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KAOLIN

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Company Name: Henan DaKen Chemical CO.,LTD.
Tel: +86-371-55531817
Email: info@dakenchem.com
Products Intro: Product Name:KAOLIN
CAS:1332-58-7
Purity:99% Package:100g,500g,1KG,10KG,100KG
Company Name: Henan Tianfu Chemical Co.,Ltd.
Tel: 0371-55170693
Email: info@tianfuchem.com
Products Intro: CAS:1332-58-7
Purity:99% Package:500G;1KG;5KG;25KG
Company Name: career henan chemical co
Tel: +86-371-86658258
Email: sales@coreychem.com
Products Intro: Product Name:KAOLIN
CAS:1332-58-7
Purity:95%-99% Package:1kg;1USD
Company Name: Shanghai Macklin Biochemical Co.,Ltd.  Gold
Tel: 15221275939
Email: shenlinxing@macklin.cn
Products Intro: Product Name:Kaolin(superfine)
CAS:1332-58-7
Purity:6000(3.5um) Package:25kg
Company Name: Shanghai neon biological technology co., LTD  Gold
Tel: 021-54252912-8903
Email: leona.xin@forneeds.cn
Products Intro: CAS:1332-58-7
Package:172RMB/500G

Lastest Price from KAOLIN manufacturers

  • KAOLIN
  • US $1.00 / kg
  • 2018-12-19
  • CAS:1332-58-7
  • Min. Order: 1kg
  • Purity: 95%-99%
  • Supply Ability: 10kg
KAOLIN Basic information
Overview Structure and physical properties Availability, mining and processing Kaolin added to diet fed to farm animals References
Product Name:KAOLIN
Synonyms:Clays,China;Clays,white;Continental clay;Fiberfrax 6000 RPS;Fiberkal;Huber 40C;Huber 65A;Huber 95
CAS:1332-58-7
MF:H2 Al2 O8 Si2 . H2 O
MW:258.16
EINECS:310-194-1
Product Categories:UVCBs-inorganic;Cosmetic Ingredients & Chemicals;metal silicate
Mol File:1332-58-7.mol
KAOLIN Structure
KAOLIN Chemical Properties
Melting point 1750 °C
density 2,6 g/cm3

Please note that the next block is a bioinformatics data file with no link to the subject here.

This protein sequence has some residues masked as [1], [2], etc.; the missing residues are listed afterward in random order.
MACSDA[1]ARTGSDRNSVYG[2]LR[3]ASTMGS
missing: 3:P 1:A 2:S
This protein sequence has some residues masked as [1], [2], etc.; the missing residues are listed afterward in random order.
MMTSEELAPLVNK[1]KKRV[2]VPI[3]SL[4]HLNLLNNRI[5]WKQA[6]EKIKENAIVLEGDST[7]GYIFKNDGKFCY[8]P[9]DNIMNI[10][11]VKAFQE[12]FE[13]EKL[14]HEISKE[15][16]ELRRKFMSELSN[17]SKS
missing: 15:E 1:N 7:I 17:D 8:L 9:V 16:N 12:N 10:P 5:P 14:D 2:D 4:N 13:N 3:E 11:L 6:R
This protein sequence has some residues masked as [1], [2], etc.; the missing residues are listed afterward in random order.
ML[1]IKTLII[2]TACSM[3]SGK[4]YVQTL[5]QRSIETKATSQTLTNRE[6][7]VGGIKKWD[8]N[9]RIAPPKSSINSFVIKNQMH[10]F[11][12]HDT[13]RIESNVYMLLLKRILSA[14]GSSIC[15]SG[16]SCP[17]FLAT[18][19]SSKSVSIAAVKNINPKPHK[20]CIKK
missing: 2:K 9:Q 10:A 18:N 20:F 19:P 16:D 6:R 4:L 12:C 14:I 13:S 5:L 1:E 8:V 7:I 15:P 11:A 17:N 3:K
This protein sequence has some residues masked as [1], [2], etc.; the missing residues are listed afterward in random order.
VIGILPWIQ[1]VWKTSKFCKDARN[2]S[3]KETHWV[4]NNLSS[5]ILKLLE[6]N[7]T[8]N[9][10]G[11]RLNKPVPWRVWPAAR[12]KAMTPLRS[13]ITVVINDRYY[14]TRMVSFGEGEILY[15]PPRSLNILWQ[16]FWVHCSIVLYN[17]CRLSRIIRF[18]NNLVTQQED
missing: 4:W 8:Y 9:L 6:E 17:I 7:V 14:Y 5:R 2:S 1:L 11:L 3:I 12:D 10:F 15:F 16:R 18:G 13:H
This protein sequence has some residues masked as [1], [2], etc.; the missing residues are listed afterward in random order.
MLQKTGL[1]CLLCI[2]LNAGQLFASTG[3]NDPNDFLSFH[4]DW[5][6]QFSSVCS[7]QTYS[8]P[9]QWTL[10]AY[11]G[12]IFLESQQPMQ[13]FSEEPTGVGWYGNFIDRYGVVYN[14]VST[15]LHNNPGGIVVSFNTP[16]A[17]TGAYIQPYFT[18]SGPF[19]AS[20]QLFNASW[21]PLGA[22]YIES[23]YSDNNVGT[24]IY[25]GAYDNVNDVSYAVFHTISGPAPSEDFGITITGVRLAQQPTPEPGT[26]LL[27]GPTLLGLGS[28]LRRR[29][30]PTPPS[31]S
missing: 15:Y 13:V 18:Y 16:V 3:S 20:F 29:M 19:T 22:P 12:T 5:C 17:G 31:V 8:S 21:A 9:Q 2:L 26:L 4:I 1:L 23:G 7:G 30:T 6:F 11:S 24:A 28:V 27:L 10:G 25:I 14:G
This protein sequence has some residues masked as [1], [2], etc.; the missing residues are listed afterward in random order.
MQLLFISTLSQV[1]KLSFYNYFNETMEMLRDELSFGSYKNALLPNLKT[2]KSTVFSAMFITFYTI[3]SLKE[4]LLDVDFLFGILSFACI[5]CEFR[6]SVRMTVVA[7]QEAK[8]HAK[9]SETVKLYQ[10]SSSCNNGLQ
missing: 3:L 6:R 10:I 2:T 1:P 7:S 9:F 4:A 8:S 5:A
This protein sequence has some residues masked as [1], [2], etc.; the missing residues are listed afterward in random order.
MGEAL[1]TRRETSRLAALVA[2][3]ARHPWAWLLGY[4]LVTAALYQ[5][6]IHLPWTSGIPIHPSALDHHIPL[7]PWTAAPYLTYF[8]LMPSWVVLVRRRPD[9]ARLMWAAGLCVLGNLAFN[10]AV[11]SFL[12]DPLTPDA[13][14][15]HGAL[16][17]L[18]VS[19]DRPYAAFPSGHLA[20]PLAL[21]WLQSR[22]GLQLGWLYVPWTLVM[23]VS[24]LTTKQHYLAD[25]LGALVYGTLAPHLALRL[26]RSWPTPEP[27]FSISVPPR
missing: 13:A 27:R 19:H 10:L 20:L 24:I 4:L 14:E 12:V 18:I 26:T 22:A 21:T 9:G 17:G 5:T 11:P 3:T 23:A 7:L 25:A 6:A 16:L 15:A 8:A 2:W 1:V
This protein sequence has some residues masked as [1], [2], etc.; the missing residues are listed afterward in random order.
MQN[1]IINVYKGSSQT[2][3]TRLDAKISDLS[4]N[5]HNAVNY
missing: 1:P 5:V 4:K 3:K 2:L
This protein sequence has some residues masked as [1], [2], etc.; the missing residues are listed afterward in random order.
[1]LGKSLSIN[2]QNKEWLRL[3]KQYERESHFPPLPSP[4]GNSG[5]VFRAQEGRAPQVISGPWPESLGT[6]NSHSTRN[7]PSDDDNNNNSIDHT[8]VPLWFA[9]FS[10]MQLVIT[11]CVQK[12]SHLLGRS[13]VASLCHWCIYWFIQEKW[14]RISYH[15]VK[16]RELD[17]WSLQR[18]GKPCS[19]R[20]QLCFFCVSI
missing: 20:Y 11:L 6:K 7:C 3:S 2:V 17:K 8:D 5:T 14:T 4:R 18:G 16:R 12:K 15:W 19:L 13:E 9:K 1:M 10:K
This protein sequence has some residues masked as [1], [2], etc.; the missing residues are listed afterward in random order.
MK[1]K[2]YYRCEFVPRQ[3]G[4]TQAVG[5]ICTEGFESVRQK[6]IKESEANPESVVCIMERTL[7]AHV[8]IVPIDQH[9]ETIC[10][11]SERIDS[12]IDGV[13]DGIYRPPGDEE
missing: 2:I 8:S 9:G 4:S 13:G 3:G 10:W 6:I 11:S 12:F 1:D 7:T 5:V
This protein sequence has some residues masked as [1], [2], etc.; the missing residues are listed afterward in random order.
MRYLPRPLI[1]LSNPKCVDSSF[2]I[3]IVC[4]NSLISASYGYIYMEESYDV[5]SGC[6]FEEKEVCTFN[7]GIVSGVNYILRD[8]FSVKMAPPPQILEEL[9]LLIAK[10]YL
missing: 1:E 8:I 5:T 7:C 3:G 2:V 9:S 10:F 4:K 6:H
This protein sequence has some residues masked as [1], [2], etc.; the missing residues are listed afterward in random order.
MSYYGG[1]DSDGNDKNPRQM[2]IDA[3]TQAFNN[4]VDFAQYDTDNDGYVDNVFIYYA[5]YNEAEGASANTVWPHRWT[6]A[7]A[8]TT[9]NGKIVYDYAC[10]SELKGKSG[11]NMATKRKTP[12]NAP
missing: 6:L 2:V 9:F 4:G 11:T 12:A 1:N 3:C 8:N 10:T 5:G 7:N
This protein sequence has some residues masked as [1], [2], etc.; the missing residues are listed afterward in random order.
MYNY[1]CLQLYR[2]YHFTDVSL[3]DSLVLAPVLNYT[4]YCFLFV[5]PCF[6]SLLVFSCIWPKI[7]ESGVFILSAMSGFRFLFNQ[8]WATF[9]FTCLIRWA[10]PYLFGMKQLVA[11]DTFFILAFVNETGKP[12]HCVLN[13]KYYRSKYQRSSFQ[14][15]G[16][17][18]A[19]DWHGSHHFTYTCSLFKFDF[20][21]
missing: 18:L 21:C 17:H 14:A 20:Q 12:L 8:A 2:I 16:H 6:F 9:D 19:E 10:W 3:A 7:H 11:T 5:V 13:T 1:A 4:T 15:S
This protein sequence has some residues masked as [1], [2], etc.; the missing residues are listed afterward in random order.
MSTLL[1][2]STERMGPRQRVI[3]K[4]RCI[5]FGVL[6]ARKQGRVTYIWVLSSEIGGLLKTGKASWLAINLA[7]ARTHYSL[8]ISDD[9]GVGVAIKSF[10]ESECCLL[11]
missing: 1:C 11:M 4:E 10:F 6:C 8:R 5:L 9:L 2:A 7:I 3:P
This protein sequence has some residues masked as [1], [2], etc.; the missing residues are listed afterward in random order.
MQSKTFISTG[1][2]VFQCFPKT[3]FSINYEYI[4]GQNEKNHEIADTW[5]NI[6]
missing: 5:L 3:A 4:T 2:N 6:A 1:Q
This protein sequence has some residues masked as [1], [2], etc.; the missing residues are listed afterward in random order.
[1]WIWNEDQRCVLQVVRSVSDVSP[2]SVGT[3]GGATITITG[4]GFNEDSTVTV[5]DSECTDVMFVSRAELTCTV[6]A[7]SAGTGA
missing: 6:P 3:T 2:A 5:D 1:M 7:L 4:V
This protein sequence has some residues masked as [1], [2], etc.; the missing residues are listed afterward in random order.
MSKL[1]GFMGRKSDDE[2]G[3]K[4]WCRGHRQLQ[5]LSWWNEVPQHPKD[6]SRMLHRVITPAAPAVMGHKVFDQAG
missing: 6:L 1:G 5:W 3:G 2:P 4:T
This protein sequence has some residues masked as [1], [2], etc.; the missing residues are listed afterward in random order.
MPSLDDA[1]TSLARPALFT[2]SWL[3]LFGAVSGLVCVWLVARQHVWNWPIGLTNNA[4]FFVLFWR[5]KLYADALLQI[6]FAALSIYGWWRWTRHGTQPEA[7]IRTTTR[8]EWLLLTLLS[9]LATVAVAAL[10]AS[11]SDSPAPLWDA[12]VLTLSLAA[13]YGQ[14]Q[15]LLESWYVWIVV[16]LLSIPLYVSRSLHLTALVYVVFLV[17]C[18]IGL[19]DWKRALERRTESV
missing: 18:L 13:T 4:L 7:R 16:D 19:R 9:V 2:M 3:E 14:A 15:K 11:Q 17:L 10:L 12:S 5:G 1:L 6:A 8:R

refractive index 1.6200
storage temp. Storage temperature: no restrictions.
form Powder
color 75-96, Hunter Brightness
PH6-7 (50g/l, H2O, 20℃)(slurry)
Water Solubility insoluble H2O, dilute acids and alkali hydroxides [HAW93]
Stability:Stable. Substances to be avoided include strong oxidizing agents.
Safety Information
Safety Statements 22-24/25
WGK Germany -
RTECS GF1670500
TSCA Yes
HS Code 25070090
MSDS Information
ProviderLanguage
SigmaAldrich English
ACROS English
ALFA English
KAOLIN Usage And Synthesis
OverviewKaolin is a significant industrial clay that mainly contains a hydrated aluminum silicate mineral named as kaolinite (Al2Si2O5(OH)4)[1, 2]. Other kaolinminerals include dickite, nacrite, and halloysite. Pure forms of these minerals are not as ubiquitous as kaolinite, and are usually found along with kaolinite in hydrothermal deposits[1]. Kaolin may form in residual or sedimentary modes. In the former type, kaolinite is created by in-situ weathering or hydrothermal alteration of aluminosilicate parent rocks like granite; though, in the latter, the mineral is produced by the deposition of kaolinite formed elsewhere[2, 3].
Unique mineralogy, morphology, chemical and physical specifications of kaolin make it a versatile raw material appropriate for many different applications [1, 4], such as ceramic, paper coating and fillers, pigment extender in water-based interior latex paints and oil-based exterior industrial primer. In addition, kaolin is applied in non-black rubber, medicines and pharmaceuticals, cosmetics, crayons, fertilizers, detergents, pesticides, white cement, ink, catalysts, and many other products[1, 3, 4]. These properties are greatly affected by the mode of clay formation which controls the kaolin quality through varying the kaolinite and impurity contents. For instance, kaolinite content of the residual and sedimentary kaolins differs from 20% to 60%, respectively[3]. High quality kaolins are also low in iron-bearing minerals.
The existence of iron oxides in kaolin adversely affects the clay color, and reduces its brightness and refractoriness [4, 5].
These cause a dramatic decrease in its commercial price[6]. Even an amount of 0.4% of oxides, hydroxides and hydrated oxides of ferric iron may be enough to impart a red to yellow pigmentation to clay deposits. These iron oxide/hydroxides may be hematite (red), maghemite (reddish brown), goethite (brownish yellow), lepidocrocite (orange), ferrihydrate (brownish red), etc.[7] Similarly, iron ores such as hematite may contain clays like kaolin as contamination which cause problems in the operation of blast furnaces. Therefore, the first beneficiation step to make these raw materials commercially valuable is to effectively eliminate iron oxides from kaolinite clays and vice versa.